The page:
Can the song of a small bird provide valuable insights into human stuttering and speech-related disorders and conditions, including autism and stroke? New research by UCLA life scientists and colleagues provides reason for optimism.
The scientists discovered that some 2,000 genes in a region of the male zebra finch's brain known as "Area X" are significantly linked to singing. More than 1,500 genes in this region, a critical part of the bird's song circuitry, are being reported for the first time. Previously, a group of scientists including the UCLA team had identified some 400 genes in Area X. All the genes' levels of expression change when the bird sings.
"We did not know before that all of these genes are regulated by singing," said Stephanie White, a UCLA associate professor of integrative biology and physiology and senior author of the new study. She believes the 2,000 genes at least some of which she believes are also shared by humans are likely important for human speech.
The research is published in the online edition of the journal Neuron, a leading neuroscience journal, and will appear in an upcoming print edition.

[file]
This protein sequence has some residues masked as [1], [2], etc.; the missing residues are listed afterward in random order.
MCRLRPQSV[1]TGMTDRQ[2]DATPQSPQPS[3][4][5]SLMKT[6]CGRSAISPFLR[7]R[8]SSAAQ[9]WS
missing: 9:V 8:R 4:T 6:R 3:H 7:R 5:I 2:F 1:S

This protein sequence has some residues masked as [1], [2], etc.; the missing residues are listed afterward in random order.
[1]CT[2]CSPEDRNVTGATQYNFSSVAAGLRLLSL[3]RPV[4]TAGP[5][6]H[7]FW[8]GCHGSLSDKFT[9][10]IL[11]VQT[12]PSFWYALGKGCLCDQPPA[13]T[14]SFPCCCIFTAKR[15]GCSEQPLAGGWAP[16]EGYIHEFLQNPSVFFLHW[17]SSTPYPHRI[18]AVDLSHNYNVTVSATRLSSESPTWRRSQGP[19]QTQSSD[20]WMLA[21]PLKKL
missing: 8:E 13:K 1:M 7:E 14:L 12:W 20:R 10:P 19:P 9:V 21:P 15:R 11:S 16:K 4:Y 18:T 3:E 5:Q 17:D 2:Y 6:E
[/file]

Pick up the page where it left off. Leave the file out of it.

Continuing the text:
"A method that (UCLA co-author) Steve Horvath developed lets us see what genes are changing together and, therefore, which genes are linked in a network," White said. "We can see which are the hub genes that are the most connected to other genes, as in a social network the popular kids. We can also identify the genetic equivalent of the lonely kids. Steve's analysis lets us group the genes together and see who is interacting with whom."
Many more genes are involved in vocalization than scientists had previously known. While language is uniquely human, it has components such as the ability to create new sounds that songbirds and other animals share with us. The zebra finch may create new sounds using the same genes as humans, said White, who is also a member of UCLA's Brain R
|Contact: Stuart Wolpert|
University of California - Los Angeles